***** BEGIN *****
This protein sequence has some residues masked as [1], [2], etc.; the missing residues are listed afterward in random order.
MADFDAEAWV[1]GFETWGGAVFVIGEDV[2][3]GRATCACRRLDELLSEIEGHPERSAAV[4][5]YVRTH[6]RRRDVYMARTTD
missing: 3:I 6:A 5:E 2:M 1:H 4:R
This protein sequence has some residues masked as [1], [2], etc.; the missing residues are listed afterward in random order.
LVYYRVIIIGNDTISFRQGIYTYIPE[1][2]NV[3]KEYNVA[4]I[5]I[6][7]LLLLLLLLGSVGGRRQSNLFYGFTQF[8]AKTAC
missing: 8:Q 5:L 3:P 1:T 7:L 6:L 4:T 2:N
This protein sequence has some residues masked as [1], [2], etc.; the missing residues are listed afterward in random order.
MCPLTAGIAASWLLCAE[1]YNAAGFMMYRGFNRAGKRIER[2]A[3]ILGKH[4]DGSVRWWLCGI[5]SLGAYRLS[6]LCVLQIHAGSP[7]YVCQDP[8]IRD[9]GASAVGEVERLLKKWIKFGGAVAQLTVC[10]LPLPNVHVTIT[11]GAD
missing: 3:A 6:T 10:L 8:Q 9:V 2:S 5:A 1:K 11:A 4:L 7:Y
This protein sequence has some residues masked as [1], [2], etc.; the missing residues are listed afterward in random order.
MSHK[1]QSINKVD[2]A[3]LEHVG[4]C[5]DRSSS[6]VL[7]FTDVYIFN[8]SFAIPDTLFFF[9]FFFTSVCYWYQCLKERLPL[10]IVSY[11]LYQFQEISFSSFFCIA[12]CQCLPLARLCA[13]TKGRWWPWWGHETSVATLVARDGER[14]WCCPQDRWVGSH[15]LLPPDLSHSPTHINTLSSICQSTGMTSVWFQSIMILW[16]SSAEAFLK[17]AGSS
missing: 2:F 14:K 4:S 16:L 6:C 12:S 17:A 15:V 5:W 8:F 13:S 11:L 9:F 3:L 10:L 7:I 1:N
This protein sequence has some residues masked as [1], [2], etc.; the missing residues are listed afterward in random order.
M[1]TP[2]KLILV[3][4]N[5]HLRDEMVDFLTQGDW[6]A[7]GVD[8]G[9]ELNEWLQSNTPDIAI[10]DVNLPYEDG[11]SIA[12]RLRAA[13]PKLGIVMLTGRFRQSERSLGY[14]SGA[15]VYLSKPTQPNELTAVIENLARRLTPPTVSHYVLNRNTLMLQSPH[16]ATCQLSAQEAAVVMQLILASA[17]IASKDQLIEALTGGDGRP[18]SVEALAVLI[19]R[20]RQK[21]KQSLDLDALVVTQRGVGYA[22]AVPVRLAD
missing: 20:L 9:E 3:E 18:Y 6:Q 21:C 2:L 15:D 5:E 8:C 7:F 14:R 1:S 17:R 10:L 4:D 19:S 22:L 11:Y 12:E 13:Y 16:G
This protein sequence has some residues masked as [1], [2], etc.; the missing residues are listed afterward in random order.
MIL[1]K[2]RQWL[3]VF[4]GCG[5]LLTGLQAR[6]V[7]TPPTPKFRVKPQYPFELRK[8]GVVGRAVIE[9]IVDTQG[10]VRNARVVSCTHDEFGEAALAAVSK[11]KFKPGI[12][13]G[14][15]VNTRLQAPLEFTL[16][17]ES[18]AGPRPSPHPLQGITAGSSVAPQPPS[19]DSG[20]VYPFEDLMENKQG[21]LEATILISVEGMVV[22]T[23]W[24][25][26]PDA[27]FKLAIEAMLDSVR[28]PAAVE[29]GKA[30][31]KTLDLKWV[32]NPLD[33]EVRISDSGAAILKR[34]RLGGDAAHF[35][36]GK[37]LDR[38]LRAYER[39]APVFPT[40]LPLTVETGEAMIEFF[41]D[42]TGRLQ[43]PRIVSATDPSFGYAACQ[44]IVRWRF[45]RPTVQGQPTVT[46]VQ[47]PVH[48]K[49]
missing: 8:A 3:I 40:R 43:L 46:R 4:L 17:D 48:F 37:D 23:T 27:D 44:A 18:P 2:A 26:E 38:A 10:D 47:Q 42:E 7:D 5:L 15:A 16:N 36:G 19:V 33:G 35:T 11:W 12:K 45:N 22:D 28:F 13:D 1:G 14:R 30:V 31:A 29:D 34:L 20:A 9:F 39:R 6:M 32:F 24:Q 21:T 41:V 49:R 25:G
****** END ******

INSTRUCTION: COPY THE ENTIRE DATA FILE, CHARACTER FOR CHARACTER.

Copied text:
This protein sequence has some residues masked as [1], [2], etc.; the missing residues are listed afterward in random order.
MADFDAEAWV[1]GFETWGGAVFVIGEDV[2][3]GRATCACRRLDELLSEIEGHPERSAAV[4][5]YVRTH[6]RRRDVYMARTTD
missing: 3:I 6:A 5:E 2:M 1:H 4:R
This protein sequence has some residues masked as [1], [2], etc.; the missing residues are listed afterward in random order.
LVYYRVIIIGNDTISFRQGIYTYIPE[1][2]NV[3]KEYNVA[4]I[5]I[6][7]LLLLLLLLGSVGGRRQSNLFYGFTQF[8]AKTAC
missing: 8:Q 5:L 3:P 1:T 7:L 6:L 4:T 2:N
This protein sequence has some residues masked as [1], [2], etc.; the missing residues are listed afterward in random order.
MCPLTAGIAASWLLCAE[1]YNAAGFMMYRGFNRAGKRIER[2]A[3]ILGKH[4]DGSVRWWLCGI[5]SLGAYRLS[6]LCVLQIHAGSP[7]YVCQDP[8]IRD[9]GASAVGEVERLLKKWIKFGGAVAQLTVC[10]LPLPNVHVTIT[11]GAD
missing: 3:A 6:T 10:L 8:Q 9:V 2:S 5:A 1:K 11:A 4:L 7:Y
This protein sequence has some residues masked as [1], [2], etc.; the missing residues are listed afterward in random order.
MSHK[1]QSINKVD[2]A[3]LEHVG[4]C[5]DRSSS[6]VL[7]FTDVYIFN[8]SFAIPDTLFFF[9]FFFTSVCYWYQCLKERLPL[10]IVSY[11]LYQFQEISFSSFFCIA[12]CQCLPLARLCA[13]TKGRWWPWWGHETSVATLVARDGER[14]WCCPQDRWVGSH[15]LLPPDLSHSPTHINTLSSICQSTGMTSVWFQSIMILW[16]SSAEAFLK[17]AGSS
missing: 2:F 14:K 4:S 16:L 6:C 12:S 17:A 15:V 5:W 8:F 13:S 11:L 9:F 3:L 10:L 7:I 1:N
This protein sequence has some residues masked as [1], [2], etc.; the missing residues are listed afterward in random order.
M[1]TP[2]KLILV[3][4]N[5]HLRDEMVDFLTQGDW[6]A[7]GVD[8]G[9]ELNEWLQSNTPDIAI[10]DVNLPYEDG[11]SIA[12]RLRAA[13]PKLGIVMLTGRFRQSERSLGY[14]SGA[15]VYLSKPTQPNELTAVIENLARRLTPPTVSHYVLNRNTLMLQSPH[16]ATCQLSAQEAAVVMQLILASA[17]IASKDQLIEALTGGDGRP[18]SVEALAVLI[19]R[20]RQK[21]KQSLDLDALVVTQRGVGYA[22]AVPVRLAD
missing: 20:L 9:E 3:E 18:Y 6:Q 21:C 2:L 15:D 5:E 8:C 7:F 14:R 1:S 17:R 10:L 4:D 19:S 22:L 11:Y 12:E 13:Y 16:G
This protein sequence has some residues masked as [1], [2], etc.; the missing residues are listed afterward in random order.
MIL[1]K[2]RQWL[3]VF[4]GCG[5]LLTGLQAR[6]V[7]TPPTPKFRVKPQYPFELRK[8]GVVGRAVIE[9]IVDTQG[10]VRNARVVSCTHDEFGEAALAAVSK[11]KFKPGI[12][13]G[14][15]VNTRLQAPLEFTL[16][17]ES[18]AGPRPSPHPLQGITAGSSVAPQPPS[19]DSG[20]VYPFEDLMENKQG[21]LEATILISVEGMVV[22]T[23]W[24][25][26]PDA[27]FKLAIEAMLDSVR[28]PAAVE[29]GKA[30][31]KTLDLKWV[32]NPLD[33]EVRISDSGAAILKR[34]RLGGDAAHF[35][36]GK[37]LDR[38]LRAYER[39]APVFPT[40]LPLTVETGEAMIEFF[41]D[42]TGRLQ[43]PRIVSATDPSFGYAACQ[44]IVRWRF[45]RPTVQGQPTVT[46]VQ[47]PVH[48]K[49]
missing: 8:A 3:I 40:R 43:L 46:R 4:L 17:D 48:F 37:D 23:T 27:D 44:A 18:P 2:A 26:E 38:A 10:D 47:Q 42:E 7:D 5:L 15:A 16:N 36:G 19:V 33:G 35:T 11:W 12:K 45:N 22:D 28:F 13:D 1:G 14:R 30:V 31:A 29:D 34:L 20:A 9:F 39:R 6:M 32:F 24:Q 21:T 41:V 49:R 25:G